Earlier this year, Guy Wallace and Mirjam supported the L&D Conference organised by Matt Richter and Will Thalheimer by producing 9 short video interviews with L&D Giants. We asked the following 3 key questions:
Today we present:
Richard E. Mayer is an American educational psychologist who has made significant contributions to theories of cognition and learning, especially as they relate to problem-solving and the design of educational multimedia.
Mayer’s best-known contribution to the field of educational psychology is a multimedia learning theory, which posits that optimal learning occurs when visual and verbal materials are presented together simultaneously. He is the year 2000 recipient of the E. L. Thorndike Award for career achievement in educational psychology, and the winner of the 2008 Distinguished Contribution of Applications of Psychology to Education and Training Award from the American Psychological Association.
He was ranked #1 as the most productive educational psychologist in the world from 1997–2001. He is the author of more than 390 publications including 23 books on education and multimedia. He received a Ph.D. in psychology from the University of Michigan (1973) and served as a Visiting Assistant Professor of Psychology at Indiana University from 1973–1975. Mayer is a Professor of Psychology at the University of California, Santa Barbara (UCSB) where he has served since 1975.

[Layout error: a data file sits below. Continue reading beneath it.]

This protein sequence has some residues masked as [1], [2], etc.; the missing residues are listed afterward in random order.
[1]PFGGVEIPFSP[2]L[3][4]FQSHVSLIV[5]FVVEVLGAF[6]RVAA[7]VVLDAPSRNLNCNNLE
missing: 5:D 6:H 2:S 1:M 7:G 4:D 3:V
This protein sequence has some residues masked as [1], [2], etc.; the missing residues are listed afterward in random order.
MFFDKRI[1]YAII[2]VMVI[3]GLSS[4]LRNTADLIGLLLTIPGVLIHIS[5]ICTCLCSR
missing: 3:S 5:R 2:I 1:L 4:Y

4 thoughts on “3 QUESTIONS ANSWERED BY AN L&D GIANT: RICHARD MAYER”
Reblogged this on kadir kozan.
The interview with Richard Mayer was thought-provoking and among the very best in this series so far:
1-* What do you think of the current state of the L&D profession?
Experts most familiar with current state of the L&D profession are both excited by and optimistic for the for the future of the L&D profession. The profession’s growth has been fueled by the embrace of an evidence-based approach to the design of multi-media, remote instruction.
2-* What past research hasn’t been put into practice well enough? What recent research should be put into practice as soon as possible?
While there will always be a lag between research and application, it is particularly important, now, for those in this role to filter out extraneous insights and focus on what techniques work best in practice. Unfortunately, too many instruction designs still contain a lot of extraneous bells and whistles, which don’t support but distract from the instructional goal.
3-* What continuing myths in the field of L&D are most damaging and why?
The notion that we need new rules for maximizing the value of new technologies, such as providing learning in a virtual reality environment, is incorrect. On the contrary, for the last two decades, experts have identified common, basic principles applicable to any learning medium, whether text or virtual reality. In other words, it’s not the instructional medium that’s really causing learning but the instructional method.
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